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Opponents Of Proposition 1 Say UTA Support Is Off The Rails

Proposition 1 is a ballot initiative that allows Utahns in participating counties to vote on a sales tax increase with funds earmarked specifically for transportation purposes.

However, some have come out against Proposition 1, taking issue with how the money will be appropriated if approved, specifically how 40 percent of funds raised must be directed to a local transportation entity.

For Utahns along the Wasatch Front that means the Utah Transit authority, an organization that met controversy in 2014 for paying out large sums of money in UTA executive bonuses.

“They just have not been good stewards with our taxpayer dollars, so it’s very hard to trust them going into the future with more taxpayer dollars,” said Evelyn Everton, state director for American’s for Prosperity in Utah.

Due to possible conflict of interest, representatives from the UTA are not allowed to publicly advocate for Proposition 1.

Everton says a press conference Wednesday in which David Burton, Board Chairman for UTA appeared to answer questions is a violation of this rule.

“The UTA has promised that they would not campaign,” Everton said. “In fact they’re not actually allowed to campaign because they are an agency that is funded by taxpayer dollars, and to have their top person at a rally or a conference in support really is just a perception problem that I think is just another instance of the UTA breaking their promises.”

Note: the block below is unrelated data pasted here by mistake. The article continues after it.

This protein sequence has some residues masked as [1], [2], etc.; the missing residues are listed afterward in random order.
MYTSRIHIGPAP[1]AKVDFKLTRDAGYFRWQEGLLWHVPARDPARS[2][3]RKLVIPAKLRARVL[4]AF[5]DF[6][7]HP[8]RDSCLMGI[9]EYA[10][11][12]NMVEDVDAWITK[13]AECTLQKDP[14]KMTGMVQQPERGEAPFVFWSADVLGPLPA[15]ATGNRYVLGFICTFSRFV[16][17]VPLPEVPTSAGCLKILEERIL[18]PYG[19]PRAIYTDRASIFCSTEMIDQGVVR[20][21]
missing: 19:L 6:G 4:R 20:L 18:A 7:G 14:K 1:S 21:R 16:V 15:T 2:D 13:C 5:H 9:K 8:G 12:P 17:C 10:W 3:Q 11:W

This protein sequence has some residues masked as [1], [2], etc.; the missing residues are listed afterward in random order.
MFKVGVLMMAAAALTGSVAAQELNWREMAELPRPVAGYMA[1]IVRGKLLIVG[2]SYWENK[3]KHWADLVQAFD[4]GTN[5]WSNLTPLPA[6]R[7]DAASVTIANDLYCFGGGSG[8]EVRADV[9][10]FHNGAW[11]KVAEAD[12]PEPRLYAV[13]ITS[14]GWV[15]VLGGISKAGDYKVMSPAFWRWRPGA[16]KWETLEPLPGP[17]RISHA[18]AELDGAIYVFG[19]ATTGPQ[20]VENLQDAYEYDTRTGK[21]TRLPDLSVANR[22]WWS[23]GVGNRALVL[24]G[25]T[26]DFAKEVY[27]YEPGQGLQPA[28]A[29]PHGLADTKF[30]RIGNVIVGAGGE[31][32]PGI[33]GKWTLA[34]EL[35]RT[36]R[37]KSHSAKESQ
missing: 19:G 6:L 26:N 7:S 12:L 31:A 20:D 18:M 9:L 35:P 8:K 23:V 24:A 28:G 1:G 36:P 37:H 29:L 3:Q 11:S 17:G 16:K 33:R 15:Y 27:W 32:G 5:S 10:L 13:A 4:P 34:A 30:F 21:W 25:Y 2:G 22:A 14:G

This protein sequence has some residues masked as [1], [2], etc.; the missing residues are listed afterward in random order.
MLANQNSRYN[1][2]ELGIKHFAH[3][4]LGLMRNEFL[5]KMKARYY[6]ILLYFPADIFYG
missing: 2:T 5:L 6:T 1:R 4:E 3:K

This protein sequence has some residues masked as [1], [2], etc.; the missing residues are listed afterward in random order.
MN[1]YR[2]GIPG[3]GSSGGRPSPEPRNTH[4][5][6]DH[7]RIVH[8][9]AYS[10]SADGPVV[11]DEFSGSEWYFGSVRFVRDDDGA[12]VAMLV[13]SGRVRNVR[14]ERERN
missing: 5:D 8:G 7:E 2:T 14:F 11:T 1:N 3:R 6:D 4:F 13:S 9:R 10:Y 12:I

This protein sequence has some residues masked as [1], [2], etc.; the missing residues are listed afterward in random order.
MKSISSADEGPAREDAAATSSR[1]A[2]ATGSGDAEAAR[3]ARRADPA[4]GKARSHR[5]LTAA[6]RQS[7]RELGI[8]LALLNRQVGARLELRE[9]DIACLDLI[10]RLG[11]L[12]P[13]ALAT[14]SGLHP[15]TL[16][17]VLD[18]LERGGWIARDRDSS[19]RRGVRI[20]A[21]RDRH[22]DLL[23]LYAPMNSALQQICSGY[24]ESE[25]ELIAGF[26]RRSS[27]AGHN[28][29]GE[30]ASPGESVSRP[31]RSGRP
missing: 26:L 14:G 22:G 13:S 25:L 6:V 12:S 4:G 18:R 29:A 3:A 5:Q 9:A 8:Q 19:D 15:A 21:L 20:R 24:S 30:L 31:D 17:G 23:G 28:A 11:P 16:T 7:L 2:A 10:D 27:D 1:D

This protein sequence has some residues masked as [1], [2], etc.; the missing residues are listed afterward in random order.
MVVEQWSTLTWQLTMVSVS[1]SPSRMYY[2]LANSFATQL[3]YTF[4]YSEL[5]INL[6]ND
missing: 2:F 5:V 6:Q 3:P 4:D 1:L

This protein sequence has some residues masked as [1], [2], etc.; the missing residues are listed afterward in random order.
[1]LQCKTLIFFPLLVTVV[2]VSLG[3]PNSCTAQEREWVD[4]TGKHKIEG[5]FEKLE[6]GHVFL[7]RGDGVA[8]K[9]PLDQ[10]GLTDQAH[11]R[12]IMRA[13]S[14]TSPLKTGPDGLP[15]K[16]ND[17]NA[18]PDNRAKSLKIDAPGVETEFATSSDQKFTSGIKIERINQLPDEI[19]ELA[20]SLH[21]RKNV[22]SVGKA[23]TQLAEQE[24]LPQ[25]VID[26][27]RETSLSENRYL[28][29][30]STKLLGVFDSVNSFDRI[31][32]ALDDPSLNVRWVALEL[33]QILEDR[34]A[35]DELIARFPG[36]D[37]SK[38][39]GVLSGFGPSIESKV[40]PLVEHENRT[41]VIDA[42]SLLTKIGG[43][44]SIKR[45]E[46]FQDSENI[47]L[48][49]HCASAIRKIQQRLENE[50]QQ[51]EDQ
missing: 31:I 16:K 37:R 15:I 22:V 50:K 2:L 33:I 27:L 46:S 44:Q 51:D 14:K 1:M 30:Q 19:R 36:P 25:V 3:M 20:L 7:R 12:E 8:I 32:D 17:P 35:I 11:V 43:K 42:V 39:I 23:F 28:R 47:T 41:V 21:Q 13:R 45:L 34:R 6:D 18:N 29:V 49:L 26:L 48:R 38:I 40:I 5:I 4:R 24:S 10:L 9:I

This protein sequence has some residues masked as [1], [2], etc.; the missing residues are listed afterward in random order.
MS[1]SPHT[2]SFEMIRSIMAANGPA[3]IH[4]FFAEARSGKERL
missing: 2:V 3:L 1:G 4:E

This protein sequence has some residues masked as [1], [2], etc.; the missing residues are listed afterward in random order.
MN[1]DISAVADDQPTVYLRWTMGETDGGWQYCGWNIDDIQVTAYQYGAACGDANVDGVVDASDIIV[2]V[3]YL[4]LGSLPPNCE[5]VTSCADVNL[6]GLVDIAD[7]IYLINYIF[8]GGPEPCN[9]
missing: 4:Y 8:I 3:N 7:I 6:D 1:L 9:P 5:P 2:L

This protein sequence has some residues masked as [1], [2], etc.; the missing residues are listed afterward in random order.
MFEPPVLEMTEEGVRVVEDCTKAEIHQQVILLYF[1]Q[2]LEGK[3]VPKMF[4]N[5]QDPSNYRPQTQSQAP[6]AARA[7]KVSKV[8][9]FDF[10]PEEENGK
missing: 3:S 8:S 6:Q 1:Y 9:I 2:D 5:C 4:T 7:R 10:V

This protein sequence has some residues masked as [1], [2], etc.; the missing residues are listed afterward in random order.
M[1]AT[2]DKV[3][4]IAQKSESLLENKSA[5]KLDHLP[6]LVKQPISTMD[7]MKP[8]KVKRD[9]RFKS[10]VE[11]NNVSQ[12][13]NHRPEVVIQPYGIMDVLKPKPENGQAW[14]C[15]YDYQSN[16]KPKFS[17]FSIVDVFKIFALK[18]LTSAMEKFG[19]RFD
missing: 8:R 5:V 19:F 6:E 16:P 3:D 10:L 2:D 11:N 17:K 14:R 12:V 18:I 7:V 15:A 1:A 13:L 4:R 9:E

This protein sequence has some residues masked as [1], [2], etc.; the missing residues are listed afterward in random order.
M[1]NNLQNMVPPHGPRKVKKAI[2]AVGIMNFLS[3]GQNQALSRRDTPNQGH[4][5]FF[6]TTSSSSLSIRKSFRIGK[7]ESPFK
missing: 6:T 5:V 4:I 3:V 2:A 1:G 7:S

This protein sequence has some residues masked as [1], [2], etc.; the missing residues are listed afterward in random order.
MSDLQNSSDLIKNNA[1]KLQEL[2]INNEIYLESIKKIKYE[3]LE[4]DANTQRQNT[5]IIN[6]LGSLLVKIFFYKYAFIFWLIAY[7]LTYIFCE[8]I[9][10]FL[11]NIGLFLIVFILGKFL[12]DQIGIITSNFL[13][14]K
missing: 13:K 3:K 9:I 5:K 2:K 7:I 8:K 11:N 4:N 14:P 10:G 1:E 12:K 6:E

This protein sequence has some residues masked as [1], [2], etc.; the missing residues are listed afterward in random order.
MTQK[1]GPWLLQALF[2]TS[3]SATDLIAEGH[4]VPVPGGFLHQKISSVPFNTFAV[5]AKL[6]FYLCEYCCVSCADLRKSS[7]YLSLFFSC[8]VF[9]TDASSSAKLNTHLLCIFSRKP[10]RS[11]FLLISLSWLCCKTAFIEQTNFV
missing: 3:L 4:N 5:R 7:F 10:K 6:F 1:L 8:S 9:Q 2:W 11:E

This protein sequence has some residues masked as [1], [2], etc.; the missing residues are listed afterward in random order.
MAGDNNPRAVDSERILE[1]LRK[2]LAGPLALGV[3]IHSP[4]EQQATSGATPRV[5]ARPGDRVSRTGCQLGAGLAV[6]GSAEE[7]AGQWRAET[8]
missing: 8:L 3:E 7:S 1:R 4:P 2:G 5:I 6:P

Remi Barron a UTA spokesman, argues that Burton’s appearance was simply to provide information and was not in support of Proposition 1.

“Providing information is not necessarily advocacy. We have put forth various scenarios where service could be enhanced depending on the community if it were to pass, but we’re always careful to tell them that we will show up to a council meeting but we won’t take a position on Proposition 1,” Barron said.

So is providing information on how communities might benefit from passing new tax, advocacy for the Proposition? Everton believes it is.

“By appearing at a pro-Proposition 1 news conference, I think it really does send a perception to voters that the UTA is supporting this and they are advocating for it,” Everton said.

Utah voters will take to the polls Nov. 3 to determine the fate of Proposition 1, and as a reminder to voters in mail-in-only counties, check with your local county office for post-mark deadlines.